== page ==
Our New Family Leave Benefit: Supporting Your Best Work and Family Life

Director of People and Operations
6 min read

At Float, we work asynchronous-remote. This means we have the flexibility to plan our workweek in a way that is most productive and makes the most of our individual time.

One of our team objectives for 2022 is to enable a better work life, and we understand that there is no one-size-fits-all approach in doing so. A best work life looks different for all of us, including how we spend time with our families.

Amer cycling with his family in the hills of Bosnia-Herzegovina

That's why we're introducing a new family leave policy that is more fair, inclusive, and flexible. We're now offering 16 weeks of paid leave for all new family additions (including adoption), with three flexible leave plans that can be scheduled within the first year.

Updating our perks to meet the needs of our team

As a bootstrapped, profitable, and growing business, we have the resources and agility to revise our P&Bs (perks and benefits) as our team continues to grow. For example, we recently added a week-long holiday to allow our team to fully decompress from all things work-related at the end of the year. We've also increased our salary benchmarking to 95% of the 50th percentile San Francisco SaaS pay (up from the previous 90% benchmark).

When we were a smaller team with just a few young families, paid parental leave hadn't always been a top priority in our P&B reviews (despite me having had my own paid parental leave experience in 2020!). Historically we offered just two weeks of paid leave. Fast forward to 2022, however—our team has grown to 35+ people—and we are welcoming more children into the broader Float family.

Ultimately, we want to support team members with new families to truly enjoy those special early moments together in a way that feels most meaningful to them.

Designing a family leave benefit that's fit for Float

How we value and make the most of our family time is different for everyone. Having recently taken maternity leave myself, I know that even within my mothers group, time off looks very different from one person to the next.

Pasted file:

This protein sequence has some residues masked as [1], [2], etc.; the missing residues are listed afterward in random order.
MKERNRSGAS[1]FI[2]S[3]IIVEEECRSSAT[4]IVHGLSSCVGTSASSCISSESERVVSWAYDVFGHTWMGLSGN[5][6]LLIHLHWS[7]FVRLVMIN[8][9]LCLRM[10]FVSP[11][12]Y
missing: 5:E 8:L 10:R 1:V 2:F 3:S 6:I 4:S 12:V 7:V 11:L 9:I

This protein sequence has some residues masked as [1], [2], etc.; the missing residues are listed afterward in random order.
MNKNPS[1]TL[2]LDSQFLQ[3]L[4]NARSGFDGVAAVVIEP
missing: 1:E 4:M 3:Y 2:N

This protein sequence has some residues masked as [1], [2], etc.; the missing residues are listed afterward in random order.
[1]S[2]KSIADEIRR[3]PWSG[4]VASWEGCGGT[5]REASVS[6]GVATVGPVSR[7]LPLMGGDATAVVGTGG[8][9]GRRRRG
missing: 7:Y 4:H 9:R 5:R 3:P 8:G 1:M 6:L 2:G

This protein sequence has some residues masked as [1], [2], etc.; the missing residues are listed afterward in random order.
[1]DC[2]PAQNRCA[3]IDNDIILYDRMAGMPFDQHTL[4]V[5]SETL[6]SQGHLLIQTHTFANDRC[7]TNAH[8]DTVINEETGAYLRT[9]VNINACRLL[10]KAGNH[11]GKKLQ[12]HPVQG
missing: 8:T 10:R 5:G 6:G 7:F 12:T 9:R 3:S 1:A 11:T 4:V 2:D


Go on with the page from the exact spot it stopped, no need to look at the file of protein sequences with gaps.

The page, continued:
As a global remote company, our team is very diverse, and we need a family leave policy that fits Float and supports our team to live their best work life (wherever that may be).

Learning from others

As a first step, we conducted a review of our SaaS peers and like-minded global remote teams. We found that teams like BaseCamp, Buildkite, and HelpScout generally provide 12-24 weeks of paid family leave. While the quantity of paid time off is certainly an important element, we were also inspired by companies that thoughtfully designed policies that offered more.

For example, Buffer changed its leave policy in 2017 to ensure that all parents were treated the same, regardless of gender or sexual identity. A Glassdoor review for Loom shared an employee's experience taking 20 weeks of paid leave, plus an additional three weeks of transition time. The team at HelpScout has also offered some sound advice on ways to think about supporting working parents, including transitioning parents back to work.

In my personal experience, I initially transitioned back into the flow of things by working one day a week for a few of months and then eventually back up to three days. We liked the idea of building in transition time and having a policy that enables team members to continue with (or return to) work as it suits them. Parenthood is a life-changing event, and we're mindful of fully acknowledging and supporting this as best as we can.

Motherhood is as equally rewarding as it is challenging! 😁

Creating a policy for our team